Book review: A suicide, obsession and suspect friendships drive ‘You Are Not Alone’

“You Are Not Alone” by Greer Hendricks and Sarah Pekkanen.

“You Are Not Alone” by Greer Hendricks and Sarah Pekkanen (St. Martin’s, 352 pages, $27.99).

In just three books, the writing team of Greer Hendricks and Sarah Pekkanen have earned a reputation for highly entertaining psychological thrillers about women’s friendships, obsessions and manipulation.

Hendricks, a former editor at Simon & Schuster, and Pekkanen, a former journalist and author under her own name, know how to steer their novels to maximum effect with myriad twists. Although their method doesn’t leave room for much character development, the energetic plots are tight and so inviting that each of their efforts have landed on the New York Times Best Sellers List.

Shay Miller drifts through life, eking out a living as a temp worker and sharing an apartment with a male friend on whom she has a crush but who is dating another woman. A market researcher obsessed with statistics, Shay was downsized from her full-time job and lost her apartment when she discovered that her boyfriend cheating on her. Shay has little prospects and feels she’s “caught in a slow spiral.”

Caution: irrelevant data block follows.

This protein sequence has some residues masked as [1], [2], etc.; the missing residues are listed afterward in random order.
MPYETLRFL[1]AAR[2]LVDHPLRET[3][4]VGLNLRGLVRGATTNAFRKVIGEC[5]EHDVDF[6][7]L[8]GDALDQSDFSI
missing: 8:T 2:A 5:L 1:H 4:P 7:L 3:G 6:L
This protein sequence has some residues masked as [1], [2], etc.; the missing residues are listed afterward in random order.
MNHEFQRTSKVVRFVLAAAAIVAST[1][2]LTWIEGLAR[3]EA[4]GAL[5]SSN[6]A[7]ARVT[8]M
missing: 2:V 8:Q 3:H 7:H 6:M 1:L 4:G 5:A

Her life changes when she watches in horror as Amanda Evinger throws herself in front of a Manhattan subway train. Although they were strangers, Shay becomes obsessed with Amanda, wanting to know everything about the deceased woman and what led her to commit suicide. Shay finds out where Amanda lived and shows up at her memorial service.

Glamorous sisters Jane and Cassandra Moore are quite interested in Shay and what relationship she may have had with Amanda. The Moore sisters have a tight circle of women who administer their own brand of vigilante justice on those who may have wronged one member of the group. They can’t believe that Shay and Amanda had never met.

Shay is thrilled with the Moore sisters and their friends, who become her new best friends, giving her a new attitude toward life and believing in herself again. The sisters, and their friends, feel differently and see Shay as another target.

While the authors’ debut “The Wife Between Us” was a stronger effort, “You Are Not Alone” thrives on its twists and realistic tension. The solid plot overrides the deficiencies in characterization.